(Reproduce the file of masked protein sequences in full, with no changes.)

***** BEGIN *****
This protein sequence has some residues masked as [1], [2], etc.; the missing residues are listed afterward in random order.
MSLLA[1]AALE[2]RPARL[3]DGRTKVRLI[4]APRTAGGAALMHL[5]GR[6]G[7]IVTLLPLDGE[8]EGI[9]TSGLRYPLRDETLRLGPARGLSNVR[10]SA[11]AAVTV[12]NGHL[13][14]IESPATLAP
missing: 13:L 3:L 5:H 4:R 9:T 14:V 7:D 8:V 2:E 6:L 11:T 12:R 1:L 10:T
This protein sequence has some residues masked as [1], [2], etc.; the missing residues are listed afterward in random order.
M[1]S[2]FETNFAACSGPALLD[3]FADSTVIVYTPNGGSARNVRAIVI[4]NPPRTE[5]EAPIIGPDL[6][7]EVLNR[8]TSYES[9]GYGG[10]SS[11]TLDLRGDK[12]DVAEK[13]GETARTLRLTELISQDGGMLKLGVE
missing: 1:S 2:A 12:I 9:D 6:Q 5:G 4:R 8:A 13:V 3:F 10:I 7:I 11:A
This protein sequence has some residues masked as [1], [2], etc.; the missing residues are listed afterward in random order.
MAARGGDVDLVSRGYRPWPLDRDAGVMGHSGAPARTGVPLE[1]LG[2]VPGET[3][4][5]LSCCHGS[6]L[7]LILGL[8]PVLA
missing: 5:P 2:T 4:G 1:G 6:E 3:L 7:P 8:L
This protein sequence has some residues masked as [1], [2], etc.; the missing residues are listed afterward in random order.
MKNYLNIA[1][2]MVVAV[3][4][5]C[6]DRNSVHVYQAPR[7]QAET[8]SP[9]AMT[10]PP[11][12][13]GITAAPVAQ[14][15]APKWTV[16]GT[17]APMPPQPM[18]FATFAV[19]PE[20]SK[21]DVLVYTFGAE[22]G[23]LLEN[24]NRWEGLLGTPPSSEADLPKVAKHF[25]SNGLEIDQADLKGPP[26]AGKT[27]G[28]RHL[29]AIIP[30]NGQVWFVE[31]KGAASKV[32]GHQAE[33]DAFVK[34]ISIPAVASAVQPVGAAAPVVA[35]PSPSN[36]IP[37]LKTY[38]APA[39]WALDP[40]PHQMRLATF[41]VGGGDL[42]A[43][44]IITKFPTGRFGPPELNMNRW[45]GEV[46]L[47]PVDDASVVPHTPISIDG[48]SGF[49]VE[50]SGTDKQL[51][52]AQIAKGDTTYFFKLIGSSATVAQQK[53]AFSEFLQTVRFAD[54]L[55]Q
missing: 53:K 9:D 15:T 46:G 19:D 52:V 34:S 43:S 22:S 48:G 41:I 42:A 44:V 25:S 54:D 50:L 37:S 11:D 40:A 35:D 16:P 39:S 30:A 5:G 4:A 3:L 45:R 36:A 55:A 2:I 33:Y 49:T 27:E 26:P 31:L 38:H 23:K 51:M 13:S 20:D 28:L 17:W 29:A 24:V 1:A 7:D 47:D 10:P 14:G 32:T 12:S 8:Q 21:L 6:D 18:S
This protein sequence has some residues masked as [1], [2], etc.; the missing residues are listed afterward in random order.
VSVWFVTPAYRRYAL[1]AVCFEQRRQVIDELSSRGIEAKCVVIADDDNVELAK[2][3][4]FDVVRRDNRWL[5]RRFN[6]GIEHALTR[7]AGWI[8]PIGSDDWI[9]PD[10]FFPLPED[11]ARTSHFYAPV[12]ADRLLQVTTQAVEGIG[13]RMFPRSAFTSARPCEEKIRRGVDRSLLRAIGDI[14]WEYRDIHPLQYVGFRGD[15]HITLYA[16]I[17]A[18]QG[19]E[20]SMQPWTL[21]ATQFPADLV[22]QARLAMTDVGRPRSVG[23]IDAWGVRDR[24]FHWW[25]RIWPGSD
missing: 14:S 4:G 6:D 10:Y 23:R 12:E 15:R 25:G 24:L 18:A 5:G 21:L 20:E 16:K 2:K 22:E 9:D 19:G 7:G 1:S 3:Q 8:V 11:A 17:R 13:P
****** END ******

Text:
This protein sequence has some residues masked as [1], [2], etc.; the missing residues are listed afterward in random order.
MSLLA[1]AALE[2]RPARL[3]DGRTKVRLI[4]APRTAGGAALMHL[5]GR[6]G[7]IVTLLPLDGE[8]EGI[9]TSGLRYPLRDETLRLGPARGLSNVR[10]SA[11]AAVTV[12]NGHL[13][14]IESPATLAP
missing: 13:L 3:L 5:H 4:R 9:T 14:V 7:D 8:V 2:E 6:L 11:T 12:R 1:L 10:T
This protein sequence has some residues masked as [1], [2], etc.; the missing residues are listed afterward in random order.
M[1]S[2]FETNFAACSGPALLD[3]FADSTVIVYTPNGGSARNVRAIVI[4]NPPRTE[5]EAPIIGPDL[6][7]EVLNR[8]TSYES[9]GYGG[10]SS[11]TLDLRGDK[12]DVAEK[13]GETARTLRLTELISQDGGMLKLGVE
missing: 1:S 2:A 12:I 9:D 6:Q 5:G 4:R 8:A 13:V 3:F 10:I 7:I 11:A
This protein sequence has some residues masked as [1], [2], etc.; the missing residues are listed afterward in random order.
MAARGGDVDLVSRGYRPWPLDRDAGVMGHSGAPARTGVPLE[1]LG[2]VPGET[3][4][5]LSCCHGS[6]L[7]LILGL[8]PVLA
missing: 5:P 2:T 4:G 1:G 6:E 3:L 7:P 8:L
This protein sequence has some residues masked as [1], [2], etc.; the missing residues are listed afterward in random order.
MKNYLNIA[1][2]MVVAV[3][4][5]C[6]DRNSVHVYQAPR[7]QAET[8]SP[9]AMT[10]PP[11][12][13]GITAAPVAQ[14][15]APKWTV[16]GT[17]APMPPQPM[18]FATFAV[19]PE[20]SK[21]DVLVYTFGAE[22]G[23]LLEN[24]NRWEGLLGTPPSSEADLPKVAKHF[25]SNGLEIDQADLKGPP[26]AGKT[27]G[28]RHL[29]AIIP[30]NGQVWFVE[31]KGAASKV[32]GHQAE[33]DAFVK[34]ISIPAVASAVQPVGAAAPVVA[35]PSPSN[36]IP[37]LKTY[38]APA[39]WALDP[40]PHQMRLATF[41]VGGGDL[42]A[43][44]IITKFPTGRFGPPELNMNRW[45]GEV[46]L[47]PVDDASVVPHTPISIDG[48]SGF[49]VE[50]SGTDKQL[51][52]AQIAKGDTTYFFKLIGSSATVAQQK[53]AFSEFLQTVRFAD[54]L[55]Q
missing: 53:K 9:D 15:T 46:G 19:D 52:V 34:S 43:S 22:S 48:G 41:I 42:A 44:V 25:S 54:D 50:L 37:S 11:D 40:A 35:D 16:P 39:S 30:A 5:G 4:A 3:L 45:R 36:A 55:A 2:I 33:Y 49:T 27:E 26:P 31:L 38:H 23:K 51:M 13:S 20:D 28:L 17:W 29:A 24:V 1:A 7:D 47:D 10:P 14:G 32:T 12:S 8:Q 21:L 6:D 18:S
This protein sequence has some residues masked as [1], [2], etc.; the missing residues are listed afterward in random order.
VSVWFVTPAYRRYAL[1]AVCFEQRRQVIDELSSRGIEAKCVVIADDDNVELAK[2][3][4]FDVVRRDNRWL[5]RRFN[6]GIEHALTR[7]AGWI[8]PIGSDDWI[9]PD[10]FFPLPED[11]ARTSHFYAPV[12]ADRLLQVTTQAVEGIG[13]RMFPRSAFTSARPCEEKIRRGVDRSLLRAIGDI[14]WEYRDIHPLQYVGFRGD[15]HITLYA[16]I[17]A[18]QG[19]E[20]SMQPWTL[21]ATQFPADLV[22]QARLAMTDVGRPRSVG[23]IDAWGVRDR[24]FHWW[25]RIWPGSD
missing: 14:S 4:G 6:D 10:Y 23:R 12:E 15:R 25:G 24:L 18:A 5:G 21:L 20:E 16:K 2:K 22:E 9:D 19:G 7:G 1:S 3:Q 8:V 11:A 17:R 13:P